9. Finely chop turkey gizzard and liver (if desired). Melt remaining 4 tablespoons butter in medium saucepan. Add chopped giblest and cook, stirring frequently, until just cooked through, about 1 minute. Add flour and cook, stirring constantly until golden brown, about 3 minutes. Whisking constantly, add broth in thin steady stream. Bring to a boil, reduce to a simmer, and cook until thickened and reduced to about 3 cups. Season to taste with salt and pepper.

  10. Remove stuffing bag from turkey and untie. Carve turkey and serve with all of the stuffing and gravy.

Special Equipment

Baking stone or baking steel


For best results, dry-brine your turkey by following the instructions here. If dry-brining, omit any additional salt in herb butter.

Easy Stuffed Roast Turkey With Giblet Gravy Recipe (2024)


Do you cook a stuffed turkey at 325 or 350? ›

A stuffed turkey takes longer to cook than an unstuffed turkey. Roast a stuffed turkey for 15 minutes per pound at 350 degrees F (175 degrees C). It is important to check the temperature of the stuffing; it should be 165 degrees F (75 degrees C) when you insert the thermometer into the center of the stuffing.

Do you cook the stuffing before you stuff the turkey? ›

Give stuffing a head start by heating it up before placing inside the turkey. Like the turkey, stuffing needs to reach the 165 degree mark. If the bird is done before the stuffing, remove stuffing from the cavities and continue to cook in a baking dish.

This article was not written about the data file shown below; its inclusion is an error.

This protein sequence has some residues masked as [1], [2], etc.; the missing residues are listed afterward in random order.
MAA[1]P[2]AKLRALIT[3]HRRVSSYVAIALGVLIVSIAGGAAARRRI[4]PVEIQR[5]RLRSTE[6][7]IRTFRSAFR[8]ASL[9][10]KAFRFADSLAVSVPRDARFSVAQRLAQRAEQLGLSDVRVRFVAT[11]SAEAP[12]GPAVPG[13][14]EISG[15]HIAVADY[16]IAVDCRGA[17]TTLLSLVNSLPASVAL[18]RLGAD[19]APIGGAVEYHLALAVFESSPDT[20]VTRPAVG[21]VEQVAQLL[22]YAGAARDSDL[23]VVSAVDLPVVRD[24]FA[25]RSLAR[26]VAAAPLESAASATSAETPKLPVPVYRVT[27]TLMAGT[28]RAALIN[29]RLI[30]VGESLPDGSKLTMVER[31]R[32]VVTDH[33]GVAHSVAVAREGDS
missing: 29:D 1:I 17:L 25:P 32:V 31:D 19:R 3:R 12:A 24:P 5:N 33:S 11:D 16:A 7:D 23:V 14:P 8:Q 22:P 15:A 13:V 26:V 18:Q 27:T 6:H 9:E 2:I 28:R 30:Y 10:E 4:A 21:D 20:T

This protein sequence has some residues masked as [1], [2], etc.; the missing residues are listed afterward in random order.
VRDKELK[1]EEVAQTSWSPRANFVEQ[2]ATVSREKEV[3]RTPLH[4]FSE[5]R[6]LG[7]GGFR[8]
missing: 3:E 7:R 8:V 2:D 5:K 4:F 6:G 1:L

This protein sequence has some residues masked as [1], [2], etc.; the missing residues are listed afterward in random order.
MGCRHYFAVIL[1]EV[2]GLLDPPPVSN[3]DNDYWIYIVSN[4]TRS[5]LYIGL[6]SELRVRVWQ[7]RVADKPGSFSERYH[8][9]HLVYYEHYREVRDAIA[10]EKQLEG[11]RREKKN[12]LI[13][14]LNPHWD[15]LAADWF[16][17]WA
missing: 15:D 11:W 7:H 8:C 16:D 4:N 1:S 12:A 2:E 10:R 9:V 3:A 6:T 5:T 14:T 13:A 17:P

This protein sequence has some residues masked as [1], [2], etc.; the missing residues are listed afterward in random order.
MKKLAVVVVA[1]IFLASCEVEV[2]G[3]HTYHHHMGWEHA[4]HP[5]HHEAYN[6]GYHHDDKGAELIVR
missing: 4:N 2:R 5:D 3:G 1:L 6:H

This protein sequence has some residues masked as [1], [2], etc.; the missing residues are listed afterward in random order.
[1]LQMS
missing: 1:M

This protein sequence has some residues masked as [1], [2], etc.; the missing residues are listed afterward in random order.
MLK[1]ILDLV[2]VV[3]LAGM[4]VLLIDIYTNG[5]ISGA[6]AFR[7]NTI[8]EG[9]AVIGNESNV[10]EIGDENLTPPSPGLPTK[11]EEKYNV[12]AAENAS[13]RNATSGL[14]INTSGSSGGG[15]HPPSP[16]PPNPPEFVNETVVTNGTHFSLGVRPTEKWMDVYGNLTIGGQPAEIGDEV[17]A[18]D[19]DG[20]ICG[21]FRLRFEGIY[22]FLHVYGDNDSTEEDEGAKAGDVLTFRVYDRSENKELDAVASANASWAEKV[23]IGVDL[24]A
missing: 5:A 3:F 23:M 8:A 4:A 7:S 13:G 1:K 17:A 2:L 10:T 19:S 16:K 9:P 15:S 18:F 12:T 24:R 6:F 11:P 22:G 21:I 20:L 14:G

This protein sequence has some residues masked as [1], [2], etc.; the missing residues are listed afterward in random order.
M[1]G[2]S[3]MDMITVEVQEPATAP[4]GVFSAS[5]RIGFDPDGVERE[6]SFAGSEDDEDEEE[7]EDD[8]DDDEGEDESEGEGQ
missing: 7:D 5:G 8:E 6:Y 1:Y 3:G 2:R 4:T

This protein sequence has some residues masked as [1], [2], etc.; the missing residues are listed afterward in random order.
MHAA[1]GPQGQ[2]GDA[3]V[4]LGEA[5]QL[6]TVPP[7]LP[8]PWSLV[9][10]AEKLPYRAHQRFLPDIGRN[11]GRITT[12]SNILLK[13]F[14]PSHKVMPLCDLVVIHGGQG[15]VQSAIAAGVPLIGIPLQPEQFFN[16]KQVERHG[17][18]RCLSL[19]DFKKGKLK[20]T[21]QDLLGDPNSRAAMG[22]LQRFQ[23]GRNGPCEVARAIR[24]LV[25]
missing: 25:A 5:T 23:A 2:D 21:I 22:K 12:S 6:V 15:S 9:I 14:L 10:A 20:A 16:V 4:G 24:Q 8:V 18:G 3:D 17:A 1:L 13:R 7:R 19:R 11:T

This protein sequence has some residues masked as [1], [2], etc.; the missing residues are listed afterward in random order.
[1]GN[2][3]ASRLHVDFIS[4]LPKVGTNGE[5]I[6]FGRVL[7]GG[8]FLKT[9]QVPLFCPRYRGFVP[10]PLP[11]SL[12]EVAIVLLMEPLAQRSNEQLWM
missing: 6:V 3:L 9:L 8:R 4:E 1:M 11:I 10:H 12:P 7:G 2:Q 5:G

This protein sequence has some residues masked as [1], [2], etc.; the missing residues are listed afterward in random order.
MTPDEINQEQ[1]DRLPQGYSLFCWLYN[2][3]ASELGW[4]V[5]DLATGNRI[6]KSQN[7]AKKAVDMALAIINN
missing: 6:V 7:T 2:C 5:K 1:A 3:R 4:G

How long to cook a stuffed turkey calculator? ›

How do you calculate turkey cooking time?
6 to 8 pounds (breast)2½ to 3½ hours1½ to 3¼ hours
8 to 12 pounds3 to 3½ hours2¾ to 3 hours
12 to 14 pounds3½ to 4 hours3 to 3¾ hours
14 to 18 pounds4 to 4¼ hours3¾ to 4¼ hours
3 more rows

Is stock or broth better for turkey gravy? ›

You can use either stock or broth for keeping dressing moist or as a basis for gravy, but a strong flavor will give you better results.

How long to cook a 14lb stuffed turkey at 325? ›

Using a 325°F oven, here's a rough per pound guide from the pros at foodsafety.gov. These stuffed turkey cooking times have been tested and proven to work well by our Test Kitchen team: For 10- to 12-pound turkey, roast 3¼ hours to 3½ hours. For 12- to 14-pound turkey, roast 3½ to 4 hours.